Australian Unity, the successful bidder for the Home Care Service of NSW, which holds a 70 per cent market share in NSW, said it is committed to expanding the service’s unique Aboriginal Home Care unit, when it takes over the reins in early 2016.
Head of retirement living Derek McMillan said the organisation wanted to deliver additional services in Aboriginal communities that responded to local community needs.
“One of the commitments that we made to the NSW Government and that we’re making to the staff is that the Aboriginal Home Care service should not only remain with its own identity, but we think we can strengthen that identity,” he told Community Care Review.
“Our vision is to create a platform for that business to provide other health services that may be appropriate for Aboriginal and Torres Strait Islander communities, both within NSW and beyond NSW.”
Aboriginal Home Care, which is the largest provider of home and community care services to Aboriginal people in NSW and has 95 per cent Aboriginal staff, could also establish a benchmark for what is “true consumer directed care”, said Mr McMillan.
He said the acquisition of the Home Care Service of NSW would provide a base for Australian Unity to expand its footprint in the state and to deliver a continuum of care to clients as they aged.
The 70-year old Home Care Service, which is currently being transferred from NSW Government ownership, had revenues of $234 million last financial year, and its 4,000 employees provided services to over 51,800 clients.
Australian Unity’s significant expansion into home support and care importantly coincides with reforms from February 2017, which will facilitate a client’s choice of preferred provider for home care packages, and the integration of community care programs into a single system in July 2018.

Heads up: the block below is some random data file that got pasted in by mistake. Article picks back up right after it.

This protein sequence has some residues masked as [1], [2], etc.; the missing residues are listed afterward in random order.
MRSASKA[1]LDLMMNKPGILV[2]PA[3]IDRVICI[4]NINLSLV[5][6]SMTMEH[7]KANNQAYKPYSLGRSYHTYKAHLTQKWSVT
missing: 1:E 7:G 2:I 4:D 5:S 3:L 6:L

Rural and remote
While Mr McMillan said the organisation’s status as a mutual closely aligned with a commitment to rural and remote service delivery, he said the government needed to look at a different funding model in these areas that recognised the higher costs of service delivery to clients.
On home care packages policy, Mr McMillan urged the government to address current inequities in the means testing arrangements for consumer co-contributions, which sees clients pay the same contribution regardless of what level package they are on.
“We’re finding that people who are eligible for a level one package may not actually take it up because it is cheaper to have the services as a private pay client then it is to pay the co-contribution,” he said.
When the means testing arrangements are fixed, he said care co-contributions in the long-term would drive improvements in quality in aged care and was the beginning of the movement towards greater consumer control.
Rationing of aged care places
He said the Federal Government was likely to remove supply caps in aged care when the government felt comfortable that it could control costs through the My Aged Care assessment process and through client co-contributions.
“The government shouldn’t be too concerned about uncapping in the future because both those of those levers will support their budget outcomes.”
He said the government couldn’t ignore the demographic implications of an ageing population and the significant number of older people living alone, which will create increasing demand for home care places.
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